Arctic ice refuses to melt as ordered(Click here for the article in The register)
An answer to the biggest problems with his claim was given by Walt Meier, research scientist at the NSIDC (National Snow & Ice Data Centre).
As his answer got a bit lost in the comments on the article, i'm copying the complete answer :
I see that Mr. Goddard's article has gotten quite a discussion going. I've emailed The editors at The Register, but haven't heard back, and just recently Mr. Goddard directly.Mr. Goddard's approach to counting pixels is simply not the correct approach. First, let me clarify a couple things.1. The satellite data doesn't directly measure sea ice area or extent. It measures brightness temperature - a measure of the amount of energy emitted by the ice. This is converted to area or extent using an algorithm.2. There are several different algorithms and they can yield different results in terms of absolute numbers. However, their trends and change from year to year show similar magnitudes. The Bremen AMSR data is from a different algorithm - hence it looks different.3. Both UIUC and NSIDC use the same brightness temperature data.4. Both UIUC and NSIDC use the same algorithm, but with some differences in the specifics, so the numbers aren't perfectly matched, but there is very good overall agreement and they yield the same conclusions about changes in Arctic sea ice.5. People have talked a lot about "pixels", but one needs to understand what one is talking about. There are two types of "pixels". One is "data pixels"; this is a function of the spatial resolution of the sensor (i.e., how small of an area the sensor can resolve). For the data UIUC and NSIDC uses, the data pixels are about 25 x 25 km. The other is "image pixels", which describes the qualities of the image.6. The data has to be gridded onto a projection, which yields a gridded resolution, which is also about 25 x 25 km, but varies depending on the type of projection and where the grid cell within the projection. The input data for both UIUC and NSIDC is on a 25 x 25 km grid. The UIUC grid that Mr. Goddard analyzes has been interpolated onto a different grid. I do not know the specifics of that grid, but such interpolation will change how the data looks when viewed.7. The data can then be conveyed in an image. The image has an "image pixel" resolution. This is generally given in dpi or dots per inch. Higher dpi means a sharper image. However it does NOT change the fundamental resolution of the data.8. An image is simply a way to convey data; it is not data itself. Therefor it is not proper to do analysis on the image. You need to use the data.9. The gridded data, when analyzed, must account for the projection in terms of the area of the grid cells. You have to sum the ice, weighted by the correct area for each grid cell. NSIDC uses a polar stereographic projection with a true latitude of 70 N. Other than at 70 N there will be distortion that needs to be corrected for, as NSIDC does.10. NSIDC freely distributes all the data, tools to work with the data, and the grid cell area files. So anyone can do their own analysis.11. NSIDC's methods have been around for over 20 years, have been thoroughly vetted in peer-reviewed science journals, and confirmed numerous times over by independent scientists conducting the proper method.12. Finally, Mr. Goddard need not have wasted his time doing his image pixel counting. He could've simply referred to the UIUC site, which actually counts the pixels properly and creates a timeseries plot:http://arctic.atmos.uiuc.edu/cryosphere/IMAGES/current.365.jpgIf you look at that plot, you'll that because it is area instead of extent, the raw numbers are lower. However, while it's a bit hard to make out the values real accurately, you see that this year on Aug. 11, it was ~4 million sq km, while last year on Aug. 12, it was ~3.6 million sq km (actually, since it's a one-year sliding window, Aug. 12, 2007 is no longer visible, but that's what it was on that data and the current range shows a similar difference). That's a bit more than an 11% difference. So Mr. Goddard's analysis of UIUC's data doesn't even agree with UIUC's analysis.Hopefully Mr. Goddard will make a corrections soon.Walt Meier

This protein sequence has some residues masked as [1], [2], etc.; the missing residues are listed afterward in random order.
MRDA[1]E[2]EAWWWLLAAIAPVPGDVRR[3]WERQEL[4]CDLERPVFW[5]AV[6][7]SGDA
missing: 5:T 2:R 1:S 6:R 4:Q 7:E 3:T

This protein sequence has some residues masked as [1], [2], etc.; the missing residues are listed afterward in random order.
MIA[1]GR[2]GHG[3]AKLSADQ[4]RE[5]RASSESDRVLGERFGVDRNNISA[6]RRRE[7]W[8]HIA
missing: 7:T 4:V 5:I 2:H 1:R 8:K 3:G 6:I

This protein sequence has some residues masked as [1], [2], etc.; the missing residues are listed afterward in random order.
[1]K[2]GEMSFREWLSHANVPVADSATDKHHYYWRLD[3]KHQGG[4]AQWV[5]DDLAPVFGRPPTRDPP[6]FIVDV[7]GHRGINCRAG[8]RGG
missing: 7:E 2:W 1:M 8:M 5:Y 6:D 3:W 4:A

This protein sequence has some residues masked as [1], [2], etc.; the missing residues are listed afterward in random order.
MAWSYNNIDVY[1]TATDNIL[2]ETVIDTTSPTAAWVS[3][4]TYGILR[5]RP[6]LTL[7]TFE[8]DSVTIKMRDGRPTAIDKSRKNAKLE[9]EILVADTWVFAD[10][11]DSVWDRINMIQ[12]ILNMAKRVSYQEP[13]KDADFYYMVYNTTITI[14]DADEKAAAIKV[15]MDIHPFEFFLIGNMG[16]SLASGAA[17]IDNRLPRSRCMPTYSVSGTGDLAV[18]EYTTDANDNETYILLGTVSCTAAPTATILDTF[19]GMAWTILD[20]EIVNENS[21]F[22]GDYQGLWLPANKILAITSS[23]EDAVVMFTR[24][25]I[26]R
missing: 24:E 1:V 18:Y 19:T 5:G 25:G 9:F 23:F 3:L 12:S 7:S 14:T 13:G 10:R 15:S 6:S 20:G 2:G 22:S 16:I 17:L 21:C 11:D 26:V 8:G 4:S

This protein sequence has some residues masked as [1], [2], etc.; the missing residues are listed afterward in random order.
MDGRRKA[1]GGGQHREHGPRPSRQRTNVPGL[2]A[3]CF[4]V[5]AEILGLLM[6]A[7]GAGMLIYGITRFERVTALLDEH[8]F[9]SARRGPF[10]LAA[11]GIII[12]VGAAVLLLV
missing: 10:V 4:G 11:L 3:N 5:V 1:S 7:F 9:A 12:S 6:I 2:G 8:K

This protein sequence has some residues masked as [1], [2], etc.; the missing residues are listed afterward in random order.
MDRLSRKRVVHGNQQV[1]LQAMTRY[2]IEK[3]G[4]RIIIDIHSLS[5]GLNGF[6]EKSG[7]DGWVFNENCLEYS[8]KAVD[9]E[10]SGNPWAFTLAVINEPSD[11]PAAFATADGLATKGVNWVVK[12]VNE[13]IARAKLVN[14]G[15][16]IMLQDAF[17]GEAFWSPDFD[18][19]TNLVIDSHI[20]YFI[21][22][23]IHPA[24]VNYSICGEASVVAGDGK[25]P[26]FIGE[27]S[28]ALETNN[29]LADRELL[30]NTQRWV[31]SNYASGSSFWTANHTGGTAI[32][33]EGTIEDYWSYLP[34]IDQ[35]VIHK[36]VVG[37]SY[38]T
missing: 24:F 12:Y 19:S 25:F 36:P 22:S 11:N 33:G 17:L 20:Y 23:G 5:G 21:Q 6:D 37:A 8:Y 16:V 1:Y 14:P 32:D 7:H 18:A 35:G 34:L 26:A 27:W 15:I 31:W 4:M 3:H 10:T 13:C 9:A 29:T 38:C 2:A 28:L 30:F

As an answer to Meier's objections to the original piece of work, Goddard writes :
"it is clear that the NSIDC graph is correct, and that 2008 Arctic ice is barely 10% above last year - just as NSIDC had stated."I guess this article from Goddard can be considered 'rebutted'.
Reading tip : the comments on the article.
Gives a nice impression of how bias works.
The skepticism in those comments isn't about science.